Opinion: Pride is more than your GBF

Hannah Wade / The Daily Gamecock

Pride is not a party for you to crash. 

In the fifty years since the Stonewall riots, the United States has seen a drastic increase in pro-LGBTQ+ laws, but there are still many rights that the gay community has to fight for, and your fetishization of our identities does not help us.

It has been known for a while now that having a gay best friend is problematic at best. On one hand, you're stripping someone’s whole personality down to it’s stereotypes; and on the other, you're ignoring every single struggle they have faced in their life just so they can be your on hand fashion assistant.

Not only that, but when you think you’re an ally for the entire LGBTQ+ community by only supporting the people you know, you are not a true ally. Being a good straight friend during pride means acknowledging and accepting every identity that falls in the LGBTQ+ spectrum. 

To be an ally to the queer community does not mean that you get your rocks off to two girls kissing, or that you think it’s hot for a guy to dress feminine. It is accepting the fact that these people are doing these things for themselves, not for your own pleasure, comfort or view-ability. They have nothing to prove to you, and it is not their job to educate you on the community as a whole. 

There is never and should never be someone who speaks for the entire LGBTQ+ experience, especially straight people. Do not speak for us. It is nice that you care about your GBF’s hardships, but the experience of a white cis gay guy doesn’t even compare to those of a trans black person — and even if it does, it is not your place to disclose that.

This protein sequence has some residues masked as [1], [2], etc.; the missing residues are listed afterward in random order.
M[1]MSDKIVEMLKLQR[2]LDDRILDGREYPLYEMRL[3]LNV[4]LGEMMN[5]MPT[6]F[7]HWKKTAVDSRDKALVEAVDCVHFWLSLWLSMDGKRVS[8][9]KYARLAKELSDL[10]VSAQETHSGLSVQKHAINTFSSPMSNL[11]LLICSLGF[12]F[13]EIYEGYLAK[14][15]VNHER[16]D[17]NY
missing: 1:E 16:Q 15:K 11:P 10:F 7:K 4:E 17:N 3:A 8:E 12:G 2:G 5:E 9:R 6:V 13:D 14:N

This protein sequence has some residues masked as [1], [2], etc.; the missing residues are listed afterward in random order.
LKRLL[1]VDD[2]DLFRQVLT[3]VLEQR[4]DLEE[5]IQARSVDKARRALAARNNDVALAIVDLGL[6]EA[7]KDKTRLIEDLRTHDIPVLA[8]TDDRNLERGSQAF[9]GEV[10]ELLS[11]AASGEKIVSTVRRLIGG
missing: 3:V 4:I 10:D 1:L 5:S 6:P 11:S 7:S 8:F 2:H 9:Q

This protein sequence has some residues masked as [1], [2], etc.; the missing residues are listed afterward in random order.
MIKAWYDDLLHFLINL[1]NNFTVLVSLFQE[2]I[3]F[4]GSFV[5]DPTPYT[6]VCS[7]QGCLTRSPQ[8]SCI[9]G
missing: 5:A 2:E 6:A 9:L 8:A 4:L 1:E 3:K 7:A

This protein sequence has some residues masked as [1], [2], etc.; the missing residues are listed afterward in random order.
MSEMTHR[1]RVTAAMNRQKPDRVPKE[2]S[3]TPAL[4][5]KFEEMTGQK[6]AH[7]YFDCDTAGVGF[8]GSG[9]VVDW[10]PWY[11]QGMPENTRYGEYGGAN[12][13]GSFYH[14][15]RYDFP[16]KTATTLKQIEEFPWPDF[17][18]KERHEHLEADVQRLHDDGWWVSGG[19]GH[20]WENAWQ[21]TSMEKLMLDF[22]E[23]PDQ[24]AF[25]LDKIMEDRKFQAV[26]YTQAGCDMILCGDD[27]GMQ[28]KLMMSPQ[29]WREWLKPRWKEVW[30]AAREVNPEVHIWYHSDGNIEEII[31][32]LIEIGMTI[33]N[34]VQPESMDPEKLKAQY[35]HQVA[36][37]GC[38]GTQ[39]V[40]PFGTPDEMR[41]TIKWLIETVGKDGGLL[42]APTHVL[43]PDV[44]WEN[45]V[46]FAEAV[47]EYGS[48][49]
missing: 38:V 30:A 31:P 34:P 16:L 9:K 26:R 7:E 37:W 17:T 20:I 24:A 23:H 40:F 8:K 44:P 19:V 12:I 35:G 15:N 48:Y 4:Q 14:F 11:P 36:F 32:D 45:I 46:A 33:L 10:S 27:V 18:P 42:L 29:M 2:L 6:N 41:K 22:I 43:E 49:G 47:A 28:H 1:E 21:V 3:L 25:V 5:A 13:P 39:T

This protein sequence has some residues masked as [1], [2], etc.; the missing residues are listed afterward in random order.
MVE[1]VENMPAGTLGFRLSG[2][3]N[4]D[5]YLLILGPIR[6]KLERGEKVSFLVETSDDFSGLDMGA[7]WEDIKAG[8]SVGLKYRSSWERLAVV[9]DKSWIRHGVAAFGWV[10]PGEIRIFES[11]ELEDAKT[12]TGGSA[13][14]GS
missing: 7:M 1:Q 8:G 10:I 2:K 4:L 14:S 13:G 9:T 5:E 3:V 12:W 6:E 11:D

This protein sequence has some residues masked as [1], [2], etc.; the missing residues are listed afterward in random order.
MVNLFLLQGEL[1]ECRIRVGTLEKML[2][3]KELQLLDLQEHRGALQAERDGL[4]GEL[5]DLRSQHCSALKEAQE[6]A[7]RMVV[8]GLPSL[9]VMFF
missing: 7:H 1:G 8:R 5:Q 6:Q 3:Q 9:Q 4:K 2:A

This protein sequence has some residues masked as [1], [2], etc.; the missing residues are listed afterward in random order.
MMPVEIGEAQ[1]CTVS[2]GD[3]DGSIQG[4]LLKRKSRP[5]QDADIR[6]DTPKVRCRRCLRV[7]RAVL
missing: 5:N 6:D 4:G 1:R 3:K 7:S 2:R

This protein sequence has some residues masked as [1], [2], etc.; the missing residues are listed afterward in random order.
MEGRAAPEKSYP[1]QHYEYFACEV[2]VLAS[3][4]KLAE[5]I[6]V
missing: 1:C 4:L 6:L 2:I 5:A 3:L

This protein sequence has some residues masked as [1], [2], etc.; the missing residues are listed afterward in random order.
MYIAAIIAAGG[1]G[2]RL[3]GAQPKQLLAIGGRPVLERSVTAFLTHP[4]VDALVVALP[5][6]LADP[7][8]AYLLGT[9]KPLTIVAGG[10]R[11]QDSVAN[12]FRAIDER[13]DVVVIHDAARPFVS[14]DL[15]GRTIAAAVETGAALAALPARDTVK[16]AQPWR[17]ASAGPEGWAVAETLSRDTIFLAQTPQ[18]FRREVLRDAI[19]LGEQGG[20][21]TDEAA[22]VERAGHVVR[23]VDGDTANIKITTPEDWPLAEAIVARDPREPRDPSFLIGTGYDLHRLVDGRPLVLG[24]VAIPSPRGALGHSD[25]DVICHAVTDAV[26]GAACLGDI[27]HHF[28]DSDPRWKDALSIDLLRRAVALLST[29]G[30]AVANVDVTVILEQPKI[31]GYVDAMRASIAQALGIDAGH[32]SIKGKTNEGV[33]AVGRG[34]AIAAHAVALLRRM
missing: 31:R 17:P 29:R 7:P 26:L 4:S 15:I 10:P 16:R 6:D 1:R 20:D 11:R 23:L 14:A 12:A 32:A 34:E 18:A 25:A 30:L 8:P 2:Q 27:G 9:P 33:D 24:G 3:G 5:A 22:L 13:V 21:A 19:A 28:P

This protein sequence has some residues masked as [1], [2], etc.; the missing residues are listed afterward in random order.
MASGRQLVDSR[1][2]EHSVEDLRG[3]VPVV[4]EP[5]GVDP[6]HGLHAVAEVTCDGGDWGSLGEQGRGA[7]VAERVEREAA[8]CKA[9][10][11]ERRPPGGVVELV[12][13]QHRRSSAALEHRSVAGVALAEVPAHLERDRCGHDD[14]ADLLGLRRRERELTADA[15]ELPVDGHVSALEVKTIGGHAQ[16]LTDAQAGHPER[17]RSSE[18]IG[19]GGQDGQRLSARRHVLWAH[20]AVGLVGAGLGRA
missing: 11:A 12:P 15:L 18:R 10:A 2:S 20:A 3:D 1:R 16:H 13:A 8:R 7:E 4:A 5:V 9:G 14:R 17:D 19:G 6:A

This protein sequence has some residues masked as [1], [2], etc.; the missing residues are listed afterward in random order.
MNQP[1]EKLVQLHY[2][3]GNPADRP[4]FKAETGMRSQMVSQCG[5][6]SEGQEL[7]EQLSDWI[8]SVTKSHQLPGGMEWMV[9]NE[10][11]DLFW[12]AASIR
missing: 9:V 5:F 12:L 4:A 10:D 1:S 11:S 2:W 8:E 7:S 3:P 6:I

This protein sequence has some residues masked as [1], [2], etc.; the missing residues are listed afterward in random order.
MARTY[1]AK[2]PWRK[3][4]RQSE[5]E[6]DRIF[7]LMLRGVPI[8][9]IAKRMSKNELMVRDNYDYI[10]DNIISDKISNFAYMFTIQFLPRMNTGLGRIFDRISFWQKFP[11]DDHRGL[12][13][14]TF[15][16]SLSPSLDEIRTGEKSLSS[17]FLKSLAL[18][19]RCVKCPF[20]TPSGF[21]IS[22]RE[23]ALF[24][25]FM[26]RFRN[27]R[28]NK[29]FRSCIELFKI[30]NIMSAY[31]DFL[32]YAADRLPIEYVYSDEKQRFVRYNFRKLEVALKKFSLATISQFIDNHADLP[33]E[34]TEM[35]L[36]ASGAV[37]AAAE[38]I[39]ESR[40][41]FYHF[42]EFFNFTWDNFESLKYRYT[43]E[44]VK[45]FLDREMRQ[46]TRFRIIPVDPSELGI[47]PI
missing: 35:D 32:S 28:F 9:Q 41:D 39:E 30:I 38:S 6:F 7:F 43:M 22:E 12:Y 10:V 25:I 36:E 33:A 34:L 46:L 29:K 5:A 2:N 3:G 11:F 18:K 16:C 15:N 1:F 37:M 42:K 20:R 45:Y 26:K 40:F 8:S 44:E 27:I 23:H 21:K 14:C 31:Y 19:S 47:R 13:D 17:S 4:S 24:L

Pride celebrations act a place where LGBTQ+ people can be “out and proud” somewhere they know they will be safe. You invading our space just because you bought into the toxic party culture stereotype of the community changes that. I’m sure it’s nice to dress up in rainbows and go to an LGBTQ+ party, but at the end of the day, you do not have to go back to a reality that is constantly trying to undermine your fundamental rights. 

Pride is a time for celebration, excitement and, well, pride. You can celebrate with us, help us and listen to us, but please do not assume you understand what the community has been through. In the past few years alone, the LGBTQ+ community has dealt with bathroom bills, hate crime laws and trans troop restrictions. Instead of talking over your LGBTQ+ friends, fight for them, keep them safe and acknowledge their identity.

Comments powered by Disqus

Please note All comments are eligible for publication in The Daily Gamecock.